Portfolio 4 - A Final Look
For those unfamiliar with EL227: This is the fourth and final portfolio I have created for my EL227 Newswriting class at Seton Hill University. Throughout the semester, we explored some basics of journalism as well as had the opportunity to practice writing some of our own articles. The blogging portfolios that we created contain collections of individual blogs on certain topics that our class discussed online prior to attending classes.
It feels like December arrived in a hurry this year. Although I am glad to have the semester end (as most of us are by the time finals week rolls around), I still can't believe how quickly the semester passed. In the amount of time spent in Newswriting, I have gained alot of experience with studying and producing different types of journalism. From TV news to physical newspapers to web pages, our class seemed to have covered a good bit of ground. Before getting into my final relfection of the class, take a look at some of my recent, and final, blog posts for the class.
Here are a few blogs to start out with.
Might Be a Little Too Much - Investigate reporting deals with searching for something someone is trying to hide. I'm trying to do a little bit of this with my Capstone project, but I'm starting to wonder if I'm in over my head with the whole idea.
A Tough Situation - Minority groups in journalism need to be included, both in what is written as well as in the faculty of the newspapers. This topic causes some touchy debates.
These are blogs I managed to get posted on time.
Two Sides- Unidentified sources, how important are they for the readers? Would readers rather receive news later with identified sources or would they rather receive breaking news as quickly as possible even if some of the sources cannot be identified? There are perks and downsides to both.
The Press Should Protect the Kids - When it comes to interviewing, the press should take special care when interviewing minors. What is quoted could affect them for the rest of their lives.
For some topics, I had a longer discussion. Check out what caught my interest and kept me typing.
Daily American vs. Tribune Democrat - Comparing the two papers I receive at home.
Would I Want That to Happen to Me? - Sometimes reporters need to take a step back from their work and consider how they would feel if they were the ones being written about. This self reflection would provide a quick fairness check to their article.
Win-Lose - Freedom of the press: is it being taken advantage of? Where would the line be drawn if it were to become more limited?
This is a blog where I mentioned and linked to a few blogs that belonged to my other classmates.
The Cavalier - A look at a student newspaper. For this particular paper, there were some issues with the way the website was designed.
Here are a couple of comments I left on my classmates' blogs.
Jessie's Blog - Here's a comment I left on her blog on the discussion of the freedom of the press.
Jen's Blog - Another comment I left on a similar discussion topic.
For this portfolio, I had several blogs that had multiple links included (usually I only have a few). Since we were studying some online newspapers during this section, alot of links needed to be used in order to show what I was talking about.
Series - An analysis of a slide show and related articles in the New York Times. The combination of the two allows readers to have options.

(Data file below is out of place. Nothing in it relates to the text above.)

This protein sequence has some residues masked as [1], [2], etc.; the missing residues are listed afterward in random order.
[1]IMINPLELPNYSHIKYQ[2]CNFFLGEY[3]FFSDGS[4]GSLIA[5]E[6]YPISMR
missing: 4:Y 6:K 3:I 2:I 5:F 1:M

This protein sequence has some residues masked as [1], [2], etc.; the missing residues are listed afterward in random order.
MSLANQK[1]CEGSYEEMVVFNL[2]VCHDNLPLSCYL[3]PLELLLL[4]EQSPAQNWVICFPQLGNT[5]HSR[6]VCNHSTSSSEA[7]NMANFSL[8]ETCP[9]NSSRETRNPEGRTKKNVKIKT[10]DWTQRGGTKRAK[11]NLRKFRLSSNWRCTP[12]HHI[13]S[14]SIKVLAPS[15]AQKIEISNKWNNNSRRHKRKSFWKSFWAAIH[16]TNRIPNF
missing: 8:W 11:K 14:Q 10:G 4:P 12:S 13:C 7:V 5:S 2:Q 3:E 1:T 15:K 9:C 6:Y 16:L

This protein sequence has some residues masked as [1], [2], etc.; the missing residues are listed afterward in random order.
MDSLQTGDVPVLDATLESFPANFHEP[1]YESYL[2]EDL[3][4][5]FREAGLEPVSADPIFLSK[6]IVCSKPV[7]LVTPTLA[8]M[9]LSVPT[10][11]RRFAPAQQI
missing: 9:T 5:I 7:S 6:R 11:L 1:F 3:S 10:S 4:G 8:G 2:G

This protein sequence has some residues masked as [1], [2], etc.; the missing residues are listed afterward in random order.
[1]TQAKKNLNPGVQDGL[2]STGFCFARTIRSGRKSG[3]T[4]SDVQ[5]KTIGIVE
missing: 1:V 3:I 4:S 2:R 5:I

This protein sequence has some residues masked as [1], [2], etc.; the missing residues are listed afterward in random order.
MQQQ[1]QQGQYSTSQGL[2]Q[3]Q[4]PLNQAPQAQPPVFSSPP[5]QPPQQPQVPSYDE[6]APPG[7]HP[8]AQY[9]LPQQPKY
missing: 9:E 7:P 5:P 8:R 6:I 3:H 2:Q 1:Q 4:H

Comparing Sites - These are the links I used for some basic research for my Article 4, a practice exercise of investigative reporting. The Santa Monica link will probably be included in my final copy of the article, as an example of a link that would lead readers to more information about the topic covered.
Backup Needed - Our class was supposed to look at a website that provided information mainly through videos. I couldn't get any of the videos to work, causing me to miss out on the information. So, I decided to blog about how a website shouldn't have only one means of providing information, there should be a second option, or a back up plan, in case one method fails.
Addition or Distraction? - This blog takes a look at an article on Wired.com and explores how the several links that are provided in Wired's articles tends to allow the reader to get a little distracted from what they were orignally reading. However, sometimes the distraction can lead to additional information about the topic that can be important for the reader.
Harvard News - A look at a student newspaper. This paper had an organized chaos look that worked well for catching readers' attention to articles as well as providing a lot of information at a glance.
For my wildcard, I chose a few different pieces. The first is my Honors Capstone Proposal, which is kind of the kickoff to online blog journal I have to create for it. The other three pieces are the three portfolios I created earlier in this class.
~ Relfection on Class ~
I felt like we covered alot of different topics in journalism and were able to learn a little bit about each. I also feel as if my writing as overall improved, even when not writng news articles because I have learned how to become more condensed with my writing and not use so many fillers. The in class activities, such as mock press conferences and guest speakers helped me to understand how prepared and quick thinking a journalist has to be. Getting to write different styles of articles for the class also helped me to understand how to write differently depending on the situation and the audience.
I think the only suggestion I have is that there could have been more opportunities for peer reviews as more as more experience with writing some of the articles. However, I think alot of this depends on the time alotted for the class, in this case there was only fifity minutes to work with.
Thanks for checking my portfolio out, feel free to leave comments. Bye!